Hutchison To Tell EU Three-O2 Merger Is Only Way To Compete With BT, Vodafone

Steve McCaskill is editor of TechWeekEurope and ChannelBiz. He joined as a reporter in 2011 and covers all areas of IT, with a particular interest in telecommunications, mobile and networking, along with sports technology.

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Three owner to argue Three and O2 would be ill-equipped to compete with a BT-owned EE and Vodafone if merger doesn’t go ahead

Hutchison Whampoa will tell the European Commission (EC) that if approval for the proposed merger of Three and O2 does not go ahead, both companies will be unable to compete with Vodafone and a BT-owned EE, according to a report in The Telegraph.

The proposed £10.25 billion takeover of O2 would create the UK’s largest mobile operator by customer number with 33 million customers, and Hutchison is prepared to argue the deal would create a strong rival for the other two operators rather than reduce competition.

Central to its argument is that Three and O2’s combined spectrum holdings amount to just 27.4 percent of the available airwaves in the UK – roughly the same as Vodafone but less than EE’s 45 percent.

O2 Three merger

Three Sing It Kitty“We will have the same spectrum combined as Vodafone has today and less than EE has even before it combines with BT,” O2 CEO Ronan Dunne told the newspaper, adding the rapid departures of Telefonica, owner of O2, and Deutsche Telekom and Orange, EE’s parent companies, suggested something was wrong with the UK mobile market.

“If you were the regulator or minister responsible for telecoms in the UK, you would be surprised that in one of the most open economies in the world that has strong foreign direct investment, you would be surprised that three of the largest telecoms companies in the world are selling. It does imply there is something not quite perfect in the model.”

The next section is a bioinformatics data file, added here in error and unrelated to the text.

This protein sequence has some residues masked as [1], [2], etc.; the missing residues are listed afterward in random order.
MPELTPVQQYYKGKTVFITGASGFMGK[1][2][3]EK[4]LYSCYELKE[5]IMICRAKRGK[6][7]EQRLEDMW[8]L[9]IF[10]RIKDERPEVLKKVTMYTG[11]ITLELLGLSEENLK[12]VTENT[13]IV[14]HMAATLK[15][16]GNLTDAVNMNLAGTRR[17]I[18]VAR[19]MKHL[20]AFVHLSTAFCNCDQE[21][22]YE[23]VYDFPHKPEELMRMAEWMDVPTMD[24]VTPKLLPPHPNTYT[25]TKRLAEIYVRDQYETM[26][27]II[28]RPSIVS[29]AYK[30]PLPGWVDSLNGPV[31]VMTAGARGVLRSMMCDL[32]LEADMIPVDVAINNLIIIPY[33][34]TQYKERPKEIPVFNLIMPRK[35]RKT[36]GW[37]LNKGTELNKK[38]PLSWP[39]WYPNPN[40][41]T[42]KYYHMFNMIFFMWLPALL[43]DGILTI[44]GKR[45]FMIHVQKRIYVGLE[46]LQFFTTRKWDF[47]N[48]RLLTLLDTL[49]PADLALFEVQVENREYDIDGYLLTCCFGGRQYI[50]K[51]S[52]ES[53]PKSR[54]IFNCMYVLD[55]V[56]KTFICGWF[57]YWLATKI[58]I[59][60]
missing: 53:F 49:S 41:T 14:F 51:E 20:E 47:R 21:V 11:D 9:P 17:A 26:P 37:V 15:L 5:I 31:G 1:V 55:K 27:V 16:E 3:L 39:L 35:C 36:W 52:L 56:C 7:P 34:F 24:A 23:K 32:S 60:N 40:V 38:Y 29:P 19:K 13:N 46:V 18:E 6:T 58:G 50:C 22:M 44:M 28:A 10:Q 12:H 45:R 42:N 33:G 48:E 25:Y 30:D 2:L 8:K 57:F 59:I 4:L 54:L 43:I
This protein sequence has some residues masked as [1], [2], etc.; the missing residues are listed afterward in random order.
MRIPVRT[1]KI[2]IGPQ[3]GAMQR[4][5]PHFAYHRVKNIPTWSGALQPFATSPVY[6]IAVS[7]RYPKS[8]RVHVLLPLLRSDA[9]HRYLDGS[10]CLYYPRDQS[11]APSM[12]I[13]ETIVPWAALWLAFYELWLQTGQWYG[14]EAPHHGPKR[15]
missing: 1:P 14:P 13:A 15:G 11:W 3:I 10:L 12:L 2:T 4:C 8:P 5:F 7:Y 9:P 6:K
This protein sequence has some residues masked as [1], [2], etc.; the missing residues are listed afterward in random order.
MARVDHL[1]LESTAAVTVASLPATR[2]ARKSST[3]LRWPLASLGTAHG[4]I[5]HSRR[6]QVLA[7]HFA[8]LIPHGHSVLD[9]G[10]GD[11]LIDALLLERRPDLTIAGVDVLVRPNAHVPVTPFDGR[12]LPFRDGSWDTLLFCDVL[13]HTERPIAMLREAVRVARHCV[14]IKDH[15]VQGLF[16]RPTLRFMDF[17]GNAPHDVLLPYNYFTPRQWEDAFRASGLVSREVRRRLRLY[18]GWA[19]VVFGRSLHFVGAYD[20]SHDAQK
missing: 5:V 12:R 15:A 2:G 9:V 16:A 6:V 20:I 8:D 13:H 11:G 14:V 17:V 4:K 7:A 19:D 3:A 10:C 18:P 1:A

The EC might have concerns that any merger could impact the market and harm consumers. Three, currently the UK’s smallest operator, has a history of disrupting the market with low prices, roaming offers and 4G at no extra cost. Should it become the largest operator, the need for such aggressive tactics would be less obvious.

However the Commission has given its blessing to mergers in other countries in recent times. Indeed, Hutchison is in the process of combining Three and O2 in Ireland and it has been suggested the EC could focus on spectrum holdings and Mobile Virtual Network Operator (MVNO) access.

Regulator Ofcom says it is currently happy with the quality of service and competition in the mobile market, but says it will take a keen eye on the pending mergers and trend towards convergence taking place in the sector.

“Ofcom doesn’t have direct role [in regulating the transactions] but we work closely with Competition and Market Authority (CMA) and the European Commission (EC),” Brian Potterill, competition policy director at Ofcom told a Westminster eForum last month.

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